The Street just Disappeared

by Richard Francis
(Sacramento, CA, USA)

On 4th Ave

On 4th Ave

A friend of mine, Tom Jones (not the singer), used to go to the 4th Avenue Theater nearly every weekend and then go grab a shirt or pair of pants at our favorite store on 4th avenue.

I was standing in front of the 4th Avenue Theater on good Friday when the earthquake hit. I grabbed onto a street lamp post.

The street was like a wave on water and you would lose sight of the buildings down the street behind a wave of pavement and then you would see them again.

Then the buildings started dropping one by one and each one that dropped was closer to me than the last one.

The front of JC Penney's fell on a car parked nearby and my lamp post was hitting the ground on either side.

Then it just stopped.

My dad had been on his way to pick me up at the theater and arrived a few minutes after things stopped shaking.

We went home to Turnagian Arms and only a few things had fallen off their shelves. I ran one block over to check on my friend's house and it was gone! It had fallen down the cliff towards the ocean. Many houses shared the same fate. Luckily, most people were not home along that street.

Some were not so lucky.

A Note from Anchorage Memories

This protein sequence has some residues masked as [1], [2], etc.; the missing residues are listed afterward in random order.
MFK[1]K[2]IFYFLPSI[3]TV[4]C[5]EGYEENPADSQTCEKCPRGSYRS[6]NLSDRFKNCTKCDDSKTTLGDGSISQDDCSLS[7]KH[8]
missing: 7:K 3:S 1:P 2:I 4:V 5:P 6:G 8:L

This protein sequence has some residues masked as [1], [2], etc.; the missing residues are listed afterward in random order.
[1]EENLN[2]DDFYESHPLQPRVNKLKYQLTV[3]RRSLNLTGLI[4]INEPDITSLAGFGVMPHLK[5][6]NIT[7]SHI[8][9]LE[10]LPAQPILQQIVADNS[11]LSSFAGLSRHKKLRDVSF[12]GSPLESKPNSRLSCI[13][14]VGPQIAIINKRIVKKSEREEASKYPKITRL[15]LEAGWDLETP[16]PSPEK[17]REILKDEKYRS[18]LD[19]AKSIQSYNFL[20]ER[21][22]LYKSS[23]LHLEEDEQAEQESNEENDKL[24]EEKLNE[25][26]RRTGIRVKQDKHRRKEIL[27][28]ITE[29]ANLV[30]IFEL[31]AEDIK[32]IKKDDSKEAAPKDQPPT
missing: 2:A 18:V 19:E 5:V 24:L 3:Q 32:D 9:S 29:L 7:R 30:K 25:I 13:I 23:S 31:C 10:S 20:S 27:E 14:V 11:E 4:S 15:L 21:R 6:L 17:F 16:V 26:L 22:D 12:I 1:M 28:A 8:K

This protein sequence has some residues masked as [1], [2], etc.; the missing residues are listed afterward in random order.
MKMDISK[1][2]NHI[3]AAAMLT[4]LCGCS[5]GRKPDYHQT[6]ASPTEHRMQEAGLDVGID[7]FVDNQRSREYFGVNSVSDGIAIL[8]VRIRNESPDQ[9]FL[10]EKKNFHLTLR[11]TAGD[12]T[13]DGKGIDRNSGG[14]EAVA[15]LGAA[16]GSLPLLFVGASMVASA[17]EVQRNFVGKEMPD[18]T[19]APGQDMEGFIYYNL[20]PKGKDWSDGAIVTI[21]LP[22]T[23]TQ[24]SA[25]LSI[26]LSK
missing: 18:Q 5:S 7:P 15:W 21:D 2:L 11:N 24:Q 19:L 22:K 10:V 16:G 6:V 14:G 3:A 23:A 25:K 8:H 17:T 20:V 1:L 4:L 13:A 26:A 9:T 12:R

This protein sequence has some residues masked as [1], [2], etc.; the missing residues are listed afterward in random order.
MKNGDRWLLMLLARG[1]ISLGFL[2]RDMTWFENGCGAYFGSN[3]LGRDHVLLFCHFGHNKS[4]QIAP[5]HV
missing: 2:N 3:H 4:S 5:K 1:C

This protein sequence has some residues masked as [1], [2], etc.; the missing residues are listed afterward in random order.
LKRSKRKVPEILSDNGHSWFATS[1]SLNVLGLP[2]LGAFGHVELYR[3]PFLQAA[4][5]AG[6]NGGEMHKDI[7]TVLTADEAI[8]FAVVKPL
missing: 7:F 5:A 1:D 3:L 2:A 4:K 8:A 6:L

While we often see pictures and hear stories about what it was like on 4th Avenue during the 1964 Good Friday earthquake, most of those stories are about the section of 4th Avenue around the D and D Car and Cafe (pictured above), not the area around the 4th Avenue Theater and the Federal building across the street.

Your description of the pavement looking like waves in the ocean and buildings farther down the avenue just dropping down, is amazing and must have been terrifying for you. All while you were hanging on to a lamp post as it swayed wildly back and forth.

And after that, returning to your family home in Turnagain, among the hardest hit neighborhoods in Anchorage.

One of the things we notice from the stories submitted here by survivors of the 1964 Alaska earthquake, is that every account is different and the unimaginable things that we, as survivors, went through during those 5 minutes of sheer terror.

Thank you so much for sharing your experience with our Anchorage Memories visitors.

Anchorage Memories Newsletter, your fun, nostalgic, monthly magazine brings you memories of Anchorage back in the day. Plus you get a free Alaska book when you join! Check out Anchorage Memories Newsletter right now.

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